Curbing curiosities, or an interview with Brenda Drake, author of Analiese Rising (and a giveaway)


analiese rising

Analiese Rising

By: Brenda Drake

Publisher: EntangledTEEN

Publication Date: January 8th, 2019

Half-Blood meets Antigoddess in a thrilling, romantic new series from New York Times bestselling author Brenda Drake.

When a stranger gives Analiese Jordan a list of names before he dies, the last thing she expects to see is her own on it. Not. Cool. Her search for answers leads to the man’s grandson, Marek, who has dangerous secrets of his own. Both are determined to unlock the mystery of the list.

But the truth is deadly. Analiese is a descendant of the God of Death, known as a Riser, with the power to raise the dead and control them. Finding out she has hidden powers? Cool. Finding out she turns corpses into killers? No, thank you.

Now the trail plants her and Marek in the middle of a war between gods who apparently want to raise an army of the Risen, and Analiese must figure out how to save the world—from herself.

Purchase HERE!


1) What is on your desk or where you write? What do you need to write? Do you have a writer’s survival kit?

I have candles, notebooks, an array of pens, sticky notes, books, and many things that shouldn’t be on it really. It’s as if my desk is a “collect all.” I really need to clean it up. That’s my goal during the holidays.

2) What is your writing process? Are you a plotter or a panster? Which do you prefer: drafting or revising?

Before I start a story, I do short character bios and setting research. Next, I do a plot graph. It’s skeletal, and I only use it as a road map for the story. Then I write, letting the characters and inspiration lead me on that road, fleshing out the story as I go. Sometimes, I go off-road and take a detour, but the direction I’m going usually stays the same. So I’d say that I’m part plotter and part panster.

3) What is your number one writing tip?

Have a writing partner. I have one, Pintip Dunn (author of the New York Times bestseller, FORGET TOMORROW). We keep each other motivate and help each other through plot issues and other writerly things. We word sprint together, where we write non-stop for a set amount of time and tally how many words we get in during the time we set. It gets us out of our slumps.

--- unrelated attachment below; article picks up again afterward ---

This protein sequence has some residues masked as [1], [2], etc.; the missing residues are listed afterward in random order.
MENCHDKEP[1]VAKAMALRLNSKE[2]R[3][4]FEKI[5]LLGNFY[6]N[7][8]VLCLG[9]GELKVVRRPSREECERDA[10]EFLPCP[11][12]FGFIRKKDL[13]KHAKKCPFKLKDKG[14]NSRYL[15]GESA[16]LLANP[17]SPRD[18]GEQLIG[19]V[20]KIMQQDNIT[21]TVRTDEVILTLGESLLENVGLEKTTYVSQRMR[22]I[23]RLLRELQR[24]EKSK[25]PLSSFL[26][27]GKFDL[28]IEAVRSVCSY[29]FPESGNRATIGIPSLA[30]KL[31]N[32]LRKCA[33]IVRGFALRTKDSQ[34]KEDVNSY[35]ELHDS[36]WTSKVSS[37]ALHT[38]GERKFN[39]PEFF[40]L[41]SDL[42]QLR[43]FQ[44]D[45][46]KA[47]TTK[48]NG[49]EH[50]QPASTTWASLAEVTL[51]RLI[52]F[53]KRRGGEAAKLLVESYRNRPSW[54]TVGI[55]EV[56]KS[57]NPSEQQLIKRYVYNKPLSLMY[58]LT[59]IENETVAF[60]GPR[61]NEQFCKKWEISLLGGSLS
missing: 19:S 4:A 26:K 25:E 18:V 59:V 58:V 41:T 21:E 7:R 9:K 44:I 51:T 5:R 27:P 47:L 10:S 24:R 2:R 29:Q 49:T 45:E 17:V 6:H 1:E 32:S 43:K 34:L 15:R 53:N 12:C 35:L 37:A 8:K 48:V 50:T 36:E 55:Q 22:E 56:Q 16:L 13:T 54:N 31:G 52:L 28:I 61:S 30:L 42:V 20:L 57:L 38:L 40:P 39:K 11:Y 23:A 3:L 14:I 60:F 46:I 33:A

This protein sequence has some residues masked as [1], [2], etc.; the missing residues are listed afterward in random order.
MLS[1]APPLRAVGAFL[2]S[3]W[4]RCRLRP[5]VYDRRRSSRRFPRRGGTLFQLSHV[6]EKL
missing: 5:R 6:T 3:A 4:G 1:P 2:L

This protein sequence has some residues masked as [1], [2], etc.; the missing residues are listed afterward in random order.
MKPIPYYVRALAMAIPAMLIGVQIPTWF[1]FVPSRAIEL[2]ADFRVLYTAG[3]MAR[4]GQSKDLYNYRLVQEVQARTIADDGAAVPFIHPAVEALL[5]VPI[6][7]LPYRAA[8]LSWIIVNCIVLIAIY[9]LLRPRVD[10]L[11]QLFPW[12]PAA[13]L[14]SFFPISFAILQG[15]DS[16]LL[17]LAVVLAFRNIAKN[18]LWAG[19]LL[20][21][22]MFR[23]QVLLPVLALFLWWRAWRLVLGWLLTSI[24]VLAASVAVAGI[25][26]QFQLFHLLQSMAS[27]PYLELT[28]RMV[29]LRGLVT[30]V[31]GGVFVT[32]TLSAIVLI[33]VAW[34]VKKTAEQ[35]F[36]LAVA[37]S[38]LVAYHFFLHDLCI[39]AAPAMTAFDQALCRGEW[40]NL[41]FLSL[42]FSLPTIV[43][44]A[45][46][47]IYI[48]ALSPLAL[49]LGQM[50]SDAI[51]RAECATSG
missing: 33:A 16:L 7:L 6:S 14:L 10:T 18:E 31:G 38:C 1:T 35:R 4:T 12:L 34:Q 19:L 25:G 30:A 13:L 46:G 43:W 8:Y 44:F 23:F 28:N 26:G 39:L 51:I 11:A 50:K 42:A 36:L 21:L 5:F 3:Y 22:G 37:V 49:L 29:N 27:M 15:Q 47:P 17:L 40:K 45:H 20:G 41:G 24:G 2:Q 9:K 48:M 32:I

A tip for honing your craft, which is one that many have suggested before me, is to read. A lot.

4) Describe your book in 5 words or less

Gods and Goddesses behaving badly.

5) A book goes through a lot of different versions and rounds of editing before it’s complete. What are some “fun facts” or behind the scenes info you can share about the characters from your book or the world you created for it that may or may not have made it to the final draft of the book?

My editor wanted me to add a few more gods and goddesses to the story. In researching, I discovered some I never knew about. Two of the new gods have become my favorite characters in the book. It was great fun creating them, coming up with their personalities, and making sure they had a reason to be in the story. This is the first book I didn’t have to cut anything, but I had to add a lot.

6) Do you have a special story, a discovery you made while doing research, or an innocuous thought that grew into something bigger that is behind your inspiration for Analiese Rising?

I tend to get lost while researching my stories. During one on libraries for one of my other books, I came across The Raising of Lazarus Painting by Rembrandt. At the time, I had just watched The Da Vinci code and finished binge watching the American Gods series on Starz. The idea for Analiese Rising came out of that research. I imagined a girl who was a descendent of a death god and who could raise the dead. She’s pulled into a secret world of god and goddesses who had lost their powers ages ago. I had to write her story.